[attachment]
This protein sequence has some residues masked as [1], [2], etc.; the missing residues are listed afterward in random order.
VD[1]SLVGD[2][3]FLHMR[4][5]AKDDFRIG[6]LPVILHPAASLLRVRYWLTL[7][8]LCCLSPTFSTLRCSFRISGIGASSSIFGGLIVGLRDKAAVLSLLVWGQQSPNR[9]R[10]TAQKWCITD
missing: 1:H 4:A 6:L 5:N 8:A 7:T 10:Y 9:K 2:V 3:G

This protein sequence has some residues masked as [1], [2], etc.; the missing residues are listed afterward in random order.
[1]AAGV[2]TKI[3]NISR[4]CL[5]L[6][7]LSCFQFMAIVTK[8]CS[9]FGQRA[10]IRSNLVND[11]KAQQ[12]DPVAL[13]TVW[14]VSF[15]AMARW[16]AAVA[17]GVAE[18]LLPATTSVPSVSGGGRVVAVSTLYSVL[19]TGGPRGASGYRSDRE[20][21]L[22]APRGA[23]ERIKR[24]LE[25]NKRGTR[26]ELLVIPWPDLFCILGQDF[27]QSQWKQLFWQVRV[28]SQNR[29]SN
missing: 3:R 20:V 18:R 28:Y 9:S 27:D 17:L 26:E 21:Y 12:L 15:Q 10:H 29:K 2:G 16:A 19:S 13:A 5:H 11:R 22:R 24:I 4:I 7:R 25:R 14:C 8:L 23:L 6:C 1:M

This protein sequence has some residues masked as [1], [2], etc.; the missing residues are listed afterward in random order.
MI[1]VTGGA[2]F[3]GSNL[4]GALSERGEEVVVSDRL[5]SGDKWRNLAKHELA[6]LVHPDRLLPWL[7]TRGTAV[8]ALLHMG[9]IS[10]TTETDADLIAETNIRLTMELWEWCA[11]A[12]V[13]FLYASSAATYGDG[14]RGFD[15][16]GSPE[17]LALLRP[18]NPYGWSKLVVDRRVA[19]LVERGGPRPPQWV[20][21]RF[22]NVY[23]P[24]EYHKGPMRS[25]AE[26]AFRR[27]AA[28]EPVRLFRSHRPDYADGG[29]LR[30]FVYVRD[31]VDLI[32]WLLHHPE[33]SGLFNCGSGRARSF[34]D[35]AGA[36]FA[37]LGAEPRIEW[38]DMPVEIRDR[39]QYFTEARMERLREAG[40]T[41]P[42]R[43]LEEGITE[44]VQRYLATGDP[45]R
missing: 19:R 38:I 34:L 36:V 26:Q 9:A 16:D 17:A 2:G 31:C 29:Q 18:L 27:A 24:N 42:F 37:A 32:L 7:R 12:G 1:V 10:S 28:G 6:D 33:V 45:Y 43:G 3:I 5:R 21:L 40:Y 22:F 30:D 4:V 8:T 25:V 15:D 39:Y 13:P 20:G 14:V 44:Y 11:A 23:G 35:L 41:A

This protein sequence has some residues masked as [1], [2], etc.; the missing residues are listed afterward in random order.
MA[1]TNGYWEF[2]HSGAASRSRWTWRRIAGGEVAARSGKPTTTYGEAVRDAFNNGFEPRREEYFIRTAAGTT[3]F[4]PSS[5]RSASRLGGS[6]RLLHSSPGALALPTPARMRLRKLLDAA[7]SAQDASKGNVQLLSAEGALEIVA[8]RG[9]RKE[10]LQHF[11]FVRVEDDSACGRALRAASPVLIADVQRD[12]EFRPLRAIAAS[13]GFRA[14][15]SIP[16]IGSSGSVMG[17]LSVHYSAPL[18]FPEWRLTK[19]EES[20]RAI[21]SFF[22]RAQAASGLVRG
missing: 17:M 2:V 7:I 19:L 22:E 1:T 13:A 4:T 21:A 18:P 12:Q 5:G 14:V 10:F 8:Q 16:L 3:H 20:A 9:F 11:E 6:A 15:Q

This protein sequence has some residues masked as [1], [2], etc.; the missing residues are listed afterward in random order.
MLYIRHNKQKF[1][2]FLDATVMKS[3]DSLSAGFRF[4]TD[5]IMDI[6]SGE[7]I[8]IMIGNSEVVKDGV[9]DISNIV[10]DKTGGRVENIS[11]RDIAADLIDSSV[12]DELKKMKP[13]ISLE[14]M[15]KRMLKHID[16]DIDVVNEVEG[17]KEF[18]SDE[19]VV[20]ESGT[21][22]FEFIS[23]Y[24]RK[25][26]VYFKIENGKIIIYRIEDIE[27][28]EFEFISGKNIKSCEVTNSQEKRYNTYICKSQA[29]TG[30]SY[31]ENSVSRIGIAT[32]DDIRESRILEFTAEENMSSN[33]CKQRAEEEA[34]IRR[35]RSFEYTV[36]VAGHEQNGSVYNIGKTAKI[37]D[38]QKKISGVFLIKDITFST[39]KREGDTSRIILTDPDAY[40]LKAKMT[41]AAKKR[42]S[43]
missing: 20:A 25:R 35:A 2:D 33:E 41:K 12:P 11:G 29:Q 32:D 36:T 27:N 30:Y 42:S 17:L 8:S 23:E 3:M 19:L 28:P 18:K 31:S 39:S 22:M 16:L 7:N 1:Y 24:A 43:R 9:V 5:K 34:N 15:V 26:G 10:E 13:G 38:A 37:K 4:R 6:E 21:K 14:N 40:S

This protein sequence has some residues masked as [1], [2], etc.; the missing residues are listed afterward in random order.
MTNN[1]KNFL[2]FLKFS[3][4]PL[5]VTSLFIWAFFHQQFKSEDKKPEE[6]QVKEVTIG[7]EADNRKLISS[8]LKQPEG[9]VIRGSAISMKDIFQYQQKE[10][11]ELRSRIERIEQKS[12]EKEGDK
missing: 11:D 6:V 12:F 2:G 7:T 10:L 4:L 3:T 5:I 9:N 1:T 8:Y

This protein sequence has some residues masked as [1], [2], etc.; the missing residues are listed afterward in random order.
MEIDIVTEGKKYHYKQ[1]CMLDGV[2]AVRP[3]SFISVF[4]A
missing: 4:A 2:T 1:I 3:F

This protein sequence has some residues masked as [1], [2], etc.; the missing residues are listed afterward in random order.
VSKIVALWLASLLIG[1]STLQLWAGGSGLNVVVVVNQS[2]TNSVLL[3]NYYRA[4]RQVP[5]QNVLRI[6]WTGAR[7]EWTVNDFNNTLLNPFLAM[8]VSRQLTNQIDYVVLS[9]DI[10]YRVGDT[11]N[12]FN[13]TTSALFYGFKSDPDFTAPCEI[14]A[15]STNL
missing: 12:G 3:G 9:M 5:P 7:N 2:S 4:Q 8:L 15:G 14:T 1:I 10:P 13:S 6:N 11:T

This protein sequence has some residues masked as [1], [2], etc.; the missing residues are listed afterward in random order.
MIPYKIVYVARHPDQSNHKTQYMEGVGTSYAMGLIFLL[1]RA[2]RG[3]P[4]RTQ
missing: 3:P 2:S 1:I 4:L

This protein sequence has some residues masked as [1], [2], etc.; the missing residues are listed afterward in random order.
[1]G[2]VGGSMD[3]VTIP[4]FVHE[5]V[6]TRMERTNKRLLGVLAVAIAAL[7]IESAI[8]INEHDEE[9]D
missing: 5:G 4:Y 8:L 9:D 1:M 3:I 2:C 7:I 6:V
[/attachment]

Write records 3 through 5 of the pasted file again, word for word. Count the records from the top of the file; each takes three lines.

This protein sequence has some residues masked as [1], [2], etc.; the missing residues are listed afterward in random order.
MI[1]VTGGA[2]F[3]GSNL[4]GALSERGEEVVVSDRL[5]SGDKWRNLAKHELA[6]LVHPDRLLPWL[7]TRGTAV[8]ALLHMG[9]IS[10]TTETDADLIAETNIRLTMELWEWCA[11]A[12]V[13]FLYASSAATYGDG[14]RGFD[15][16]GSPE[17]LALLRP[18]NPYGWSKLVVDRRVA[19]LVERGGPRPPQWV[20][21]RF[22]NVY[23]P[24]EYHKGPMRS[25]AE[26]AFRR[27]AA[28]EPVRLFRSHRPDYADGG[29]LR[30]FVYVRD[31]VDLI[32]WLLHHPE[33]SGLFNCGSGRARSF[34]D[35]AGA[36]FA[37]LGAEPRIEW[38]DMPVEIRDR[39]QYFTEARMERLREAG[40]T[41]P[42]R[43]LEEGITE[44]VQRYLATGDP[45]R
missing: 19:R 38:I 34:L 36:V 26:Q 9:A 16:D 17:A 2:G 31:C 29:Q 18:L 27:A 24:N 42:F 37:A 32:L 7:R 12:G 1:V 10:S 28:G 6:D 33:V 45:Y 43:G 3:I 5:R 21:L 40:Y 22:F 30:D 4:V 8:T 25:V 15:D 39:Y 13:P 20:G 14:V 44:Y 11:A 23:G 35:L 41:A

This protein sequence has some residues masked as [1], [2], etc.; the missing residues are listed afterward in random order.
MA[1]TNGYWEF[2]HSGAASRSRWTWRRIAGGEVAARSGKPTTTYGEAVRDAFNNGFEPRREEYFIRTAAGTT[3]F[4]PSS[5]RSASRLGGS[6]RLLHSSPGALALPTPARMRLRKLLDAA[7]SAQDASKGNVQLLSAEGALEIVA[8]RG[9]RKE[10]LQHF[11]FVRVEDDSACGRALRAASPVLIADVQRD[12]EFRPLRAIAAS[13]GFRA[14][15]SIP[16]IGSSGSVMG[17]LSVHYSAPL[18]FPEWRLTK[19]EES[20]RAI[21]SFF[22]RAQAASGLVRG
missing: 17:M 2:V 7:I 19:L 22:E 1:T 13:A 4:T 21:A 18:P 12:Q 5:G 14:V 10:F 8:Q 16:L 3:H 20:A 9:F 11:E 6:A 15:Q

This protein sequence has some residues masked as [1], [2], etc.; the missing residues are listed afterward in random order.
MLYIRHNKQKF[1][2]FLDATVMKS[3]DSLSAGFRF[4]TD[5]IMDI[6]SGE[7]I[8]IMIGNSEVVKDGV[9]DISNIV[10]DKTGGRVENIS[11]RDIAADLIDSSV[12]DELKKMKP[13]ISLE[14]M[15]KRMLKHID[16]DIDVVNEVEG[17]KEF[18]SDE[19]VV[20]ESGT[21][22]FEFIS[23]Y[24]RK[25][26]VYFKIENGKIIIYRIEDIE[27][28]EFEFISGKNIKSCEVTNSQEKRYNTYICKSQA[29]TG[30]SY[31]ENSVSRIGIAT[32]DDIRESRILEFTAEENMSSN[33]CKQRAEEEA[34]IRR[35]RSFEYTV[36]VAGHEQNGSVYNIGKTAKI[37]D[38]QKKISGVFLIKDITFST[39]KREGDTSRIILTDPDAY[40]LKAKMT[41]AAKKR[42]S[43]
missing: 20:A 25:R 35:A 2:D 33:E 41:K 12:P 11:G 29:Q 32:D 36:T 27:N 30:Y 42:S 17:L 8:S 23:E 3:M 19:L 28:P 18:K 31:S 39:S 22:M 16:L 7:N 1:Y 24:A 43:R 9:V 5:K 34:N 15:V 26:G 10:E 13:G 38:A 37:K 4:R 6:E 21:K 14:N 40:S